Social Justice Recap: Effects of COVID-19

With news coverage focused on the the latest coronavirus updates, a deeper context can often be lost to the hype. We wanted to know: how are social justice issues being affected by the pandemic?   

Effects on Marginalized Groups  

New data presented by the Human Rights Campaign has shown how the pandemic is disproportionately affecting marginalized groups.   

Compared to other cities and states – such as Michigan, where the Black community accounts for 14 percent of the population, 32 percent of confirmed cases, and 41 percent of deaths – COVID-19 has affected African-Americans proportionately in Oregon.   

However, the Hispanic population in Oregon has beeen disproportionaly affected. According to Oregon Health Authority data, Hispanics represent almost 30% of positive coronavirus cases, despite accounting for 13.3% of the overall population.   

The disproportionate effects of COVID-19 on people of color are further seen in other places across the country. In Milwaukee County, Wisconsin, African Americans make up 1,100 of the 2,791 confirmed cases and 86 of its 164 deaths, despite accounting for 26 percent of the overall population. ProPublica claims that this disproportionality is due in part to the fact that black populations are at higher risk of chronic conditions that increase vulnerabaility to the virus due to environmental, economic, and political factors that are barriers to quality healthcare.  

The HRC also found that LGBTQ+ populations are being adversely affected by the pandemic. The Grio reported that LGBTQ+ people are more vulnerable to the virus for multiple reasons. “17 % of LGBTQ people lack health coverage; one in five LGBTQ people have not seen a doctor when they needed to because they couldn’t afford it, and 37% of LGBTQ adults smoke every day compared to 27 percent of non-LGBTQ people. Lastly, 21 % of LGBTQ people have asthma, compared to 14 percent of non-LGBTQ people.”   

LGBTQ+ populations are also more likely to work in highly affected industries, and to experience poverty and homelessness without access to quality healthcare.   

In general, impoverished populations and those experiencing homelessness are more at risk for contracting the virus. As of April 16, Multnomah County has reported two cases of COVID-19 in its homeless population. Because unhoused individuals often live in crowded shelters and campsites, social distancing can be next to impossible. In addition, many unhoused individuals are older and have chronic medical conditions. In Corvallis, shelters are struggling to socially distance in close quarters and some are not currently taking more intakes. See our recent coverage for more info, and how you can contribute.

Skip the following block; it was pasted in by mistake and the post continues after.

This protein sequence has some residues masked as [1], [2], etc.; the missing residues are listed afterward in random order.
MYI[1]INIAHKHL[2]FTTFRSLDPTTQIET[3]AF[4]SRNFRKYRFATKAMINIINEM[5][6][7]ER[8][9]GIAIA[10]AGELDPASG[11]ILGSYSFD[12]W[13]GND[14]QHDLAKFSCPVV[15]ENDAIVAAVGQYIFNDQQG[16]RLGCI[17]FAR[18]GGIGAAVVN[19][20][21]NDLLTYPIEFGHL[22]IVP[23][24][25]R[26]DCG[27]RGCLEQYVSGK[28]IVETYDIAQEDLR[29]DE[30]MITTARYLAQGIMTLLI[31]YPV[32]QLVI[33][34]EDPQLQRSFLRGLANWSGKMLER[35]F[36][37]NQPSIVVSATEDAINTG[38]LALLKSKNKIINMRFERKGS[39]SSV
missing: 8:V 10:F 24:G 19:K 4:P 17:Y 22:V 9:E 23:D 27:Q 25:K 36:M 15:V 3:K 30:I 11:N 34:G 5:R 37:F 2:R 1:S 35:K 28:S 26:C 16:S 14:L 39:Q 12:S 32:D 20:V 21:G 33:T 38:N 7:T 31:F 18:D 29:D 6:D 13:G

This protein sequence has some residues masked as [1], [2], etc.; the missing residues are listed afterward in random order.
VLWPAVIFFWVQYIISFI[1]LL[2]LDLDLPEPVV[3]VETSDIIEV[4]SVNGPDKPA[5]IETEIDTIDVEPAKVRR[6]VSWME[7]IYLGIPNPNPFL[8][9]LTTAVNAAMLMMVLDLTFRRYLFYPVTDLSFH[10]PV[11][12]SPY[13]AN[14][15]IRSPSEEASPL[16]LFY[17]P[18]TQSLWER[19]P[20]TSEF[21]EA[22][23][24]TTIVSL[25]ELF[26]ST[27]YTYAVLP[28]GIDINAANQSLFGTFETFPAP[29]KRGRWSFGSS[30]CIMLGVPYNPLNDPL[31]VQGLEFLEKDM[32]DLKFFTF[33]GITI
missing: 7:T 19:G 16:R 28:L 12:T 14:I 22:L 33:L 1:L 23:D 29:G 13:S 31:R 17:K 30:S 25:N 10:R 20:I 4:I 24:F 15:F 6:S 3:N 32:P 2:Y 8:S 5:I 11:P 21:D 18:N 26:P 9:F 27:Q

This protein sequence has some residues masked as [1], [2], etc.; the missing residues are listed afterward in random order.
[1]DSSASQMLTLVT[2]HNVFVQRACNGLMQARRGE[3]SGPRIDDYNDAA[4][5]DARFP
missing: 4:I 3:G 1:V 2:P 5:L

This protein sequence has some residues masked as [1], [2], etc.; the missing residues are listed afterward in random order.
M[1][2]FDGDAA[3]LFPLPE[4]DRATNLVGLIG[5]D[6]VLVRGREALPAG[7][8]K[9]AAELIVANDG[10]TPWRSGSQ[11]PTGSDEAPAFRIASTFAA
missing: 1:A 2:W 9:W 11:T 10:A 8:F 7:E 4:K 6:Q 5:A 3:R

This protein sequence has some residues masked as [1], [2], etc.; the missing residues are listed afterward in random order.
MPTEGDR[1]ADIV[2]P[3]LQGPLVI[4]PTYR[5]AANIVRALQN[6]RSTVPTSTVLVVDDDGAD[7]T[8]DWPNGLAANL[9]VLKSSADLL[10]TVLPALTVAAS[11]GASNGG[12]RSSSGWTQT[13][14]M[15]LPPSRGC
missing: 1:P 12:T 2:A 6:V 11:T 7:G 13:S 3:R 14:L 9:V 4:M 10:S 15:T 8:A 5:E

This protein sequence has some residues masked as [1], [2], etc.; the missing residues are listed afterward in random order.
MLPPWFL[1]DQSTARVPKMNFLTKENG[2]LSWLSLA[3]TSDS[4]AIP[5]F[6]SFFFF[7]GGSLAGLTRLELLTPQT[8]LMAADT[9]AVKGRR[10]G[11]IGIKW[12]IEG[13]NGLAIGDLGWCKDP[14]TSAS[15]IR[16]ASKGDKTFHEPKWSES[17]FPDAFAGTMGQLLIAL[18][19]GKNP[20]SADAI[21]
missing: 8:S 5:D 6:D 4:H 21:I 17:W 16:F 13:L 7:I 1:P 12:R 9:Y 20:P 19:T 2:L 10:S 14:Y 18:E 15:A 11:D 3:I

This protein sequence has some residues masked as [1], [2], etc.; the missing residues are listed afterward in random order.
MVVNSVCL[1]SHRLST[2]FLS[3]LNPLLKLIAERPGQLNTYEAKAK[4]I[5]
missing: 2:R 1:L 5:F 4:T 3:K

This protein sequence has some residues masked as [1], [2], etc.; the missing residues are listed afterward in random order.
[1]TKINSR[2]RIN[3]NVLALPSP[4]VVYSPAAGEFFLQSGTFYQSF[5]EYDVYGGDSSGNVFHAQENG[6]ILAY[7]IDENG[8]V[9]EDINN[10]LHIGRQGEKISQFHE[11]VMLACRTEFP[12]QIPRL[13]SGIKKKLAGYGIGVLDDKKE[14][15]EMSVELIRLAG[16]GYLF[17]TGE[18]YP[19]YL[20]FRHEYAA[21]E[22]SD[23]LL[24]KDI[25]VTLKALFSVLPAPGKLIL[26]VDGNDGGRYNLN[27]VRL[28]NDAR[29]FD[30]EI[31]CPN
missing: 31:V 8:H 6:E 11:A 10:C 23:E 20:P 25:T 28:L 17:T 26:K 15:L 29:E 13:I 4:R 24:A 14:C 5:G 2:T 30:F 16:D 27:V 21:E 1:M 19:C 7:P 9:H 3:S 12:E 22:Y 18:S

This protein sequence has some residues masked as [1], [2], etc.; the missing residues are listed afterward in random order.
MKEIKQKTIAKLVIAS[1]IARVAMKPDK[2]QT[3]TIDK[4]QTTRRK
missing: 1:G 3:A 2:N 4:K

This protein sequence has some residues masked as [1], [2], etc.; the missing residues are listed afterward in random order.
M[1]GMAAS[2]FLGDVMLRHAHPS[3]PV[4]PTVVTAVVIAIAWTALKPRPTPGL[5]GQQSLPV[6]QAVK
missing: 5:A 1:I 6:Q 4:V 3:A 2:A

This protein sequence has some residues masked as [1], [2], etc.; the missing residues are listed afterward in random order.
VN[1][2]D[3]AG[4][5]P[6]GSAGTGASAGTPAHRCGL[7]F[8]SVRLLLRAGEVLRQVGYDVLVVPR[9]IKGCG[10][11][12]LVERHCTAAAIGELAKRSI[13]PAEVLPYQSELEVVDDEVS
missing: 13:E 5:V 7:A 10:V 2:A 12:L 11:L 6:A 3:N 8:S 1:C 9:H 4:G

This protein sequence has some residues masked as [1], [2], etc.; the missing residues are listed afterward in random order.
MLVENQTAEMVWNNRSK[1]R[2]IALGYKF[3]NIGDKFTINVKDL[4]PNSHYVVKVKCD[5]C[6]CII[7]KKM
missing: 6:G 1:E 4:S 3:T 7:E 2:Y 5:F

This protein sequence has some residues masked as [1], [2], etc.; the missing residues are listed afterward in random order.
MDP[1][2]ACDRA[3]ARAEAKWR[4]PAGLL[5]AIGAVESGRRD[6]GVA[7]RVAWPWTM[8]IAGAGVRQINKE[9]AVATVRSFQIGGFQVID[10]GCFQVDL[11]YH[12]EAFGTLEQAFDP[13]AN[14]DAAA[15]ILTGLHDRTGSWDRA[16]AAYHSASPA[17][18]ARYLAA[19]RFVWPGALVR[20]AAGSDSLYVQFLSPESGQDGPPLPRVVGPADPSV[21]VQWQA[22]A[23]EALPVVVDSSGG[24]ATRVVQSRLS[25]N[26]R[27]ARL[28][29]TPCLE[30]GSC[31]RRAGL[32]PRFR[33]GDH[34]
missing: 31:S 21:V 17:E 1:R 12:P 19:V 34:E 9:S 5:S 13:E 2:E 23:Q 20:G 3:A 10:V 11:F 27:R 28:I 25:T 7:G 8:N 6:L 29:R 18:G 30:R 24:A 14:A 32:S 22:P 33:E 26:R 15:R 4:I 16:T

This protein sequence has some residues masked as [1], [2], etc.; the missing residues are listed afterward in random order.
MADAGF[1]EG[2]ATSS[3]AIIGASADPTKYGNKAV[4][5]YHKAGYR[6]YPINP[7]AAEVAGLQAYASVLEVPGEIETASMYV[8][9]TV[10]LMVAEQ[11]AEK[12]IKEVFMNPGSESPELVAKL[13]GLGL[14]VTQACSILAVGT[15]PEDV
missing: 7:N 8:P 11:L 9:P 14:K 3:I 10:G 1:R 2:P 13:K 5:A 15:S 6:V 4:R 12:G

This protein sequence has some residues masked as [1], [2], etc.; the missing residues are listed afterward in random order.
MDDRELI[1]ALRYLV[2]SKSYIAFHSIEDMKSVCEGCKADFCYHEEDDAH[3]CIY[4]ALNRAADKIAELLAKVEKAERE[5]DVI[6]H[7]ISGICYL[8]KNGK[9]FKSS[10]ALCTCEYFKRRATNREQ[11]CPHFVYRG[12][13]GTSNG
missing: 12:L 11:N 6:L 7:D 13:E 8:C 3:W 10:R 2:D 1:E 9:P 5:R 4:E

Criminal Justice  

COVID-19 has put a spotlight on prisons and potential criminal justice reform, as incarcerated individuals are unable to properly avoid becoming sick.   

An article from The Intercept states, “Close and often unhygienic quarters can compound the spread of a disease. That makes prisons potential hot spots for the spread of the new coronavirus — and increasing numbers of cases are being documented.”   

Seven inmates recently filed a lawsuit against the Department of Corrections and Gov. Kate Brown, accusing them of violating their Eighth Amendment rights by not adequately protecting prison populations against COVID-19. As of April 28, there have been 33 positive COVID-19 cases reported in Oregon’s prisons.  

Oregon leaders are considering the early release of 2,836 inmates in response to the virus’ spread. Some prosecutors are opposing this potential action, citing concern for community safety and victims’ rights.   

Environment  

With fewer cars on the road, fewer planes taking off, and factories shut down, emissions have dropped. NASA recently found that nitrogen oxide levels in some parts of the country have been considerably lower than usual. “Though variations in weather from year to year cause variations in the monthly means for individual years, the data indicates that the NO2 levels in the last month are about 30% lower over the Florida Peninsula when compared to the mean of 2015 to 2019. In fact, March 15 – April 15 2020 shows the lowest value for the region as compared to any other year during the OMI data record, which spans 2005 to present.”   

Additionally, the UK climate change coverage site Carbon Brief recently stated that greenhouse gas emissions may even drop by 4 percent in 2020 because of the pandemic.  

When quarantines subside, some experts predict that governments trying to rouse economies may completely erase these temporary improvements. The pandemc may also mean less political and social focus on the environment, with opposition by Republican members of Congress to include Green New Deal aspects in stimulus packages. Environmental justice events are also being cancelled or held online – meaning less information is traveling between members of society, which could potentially be detrimental to the environmental justice movement.  

By Cara Nixon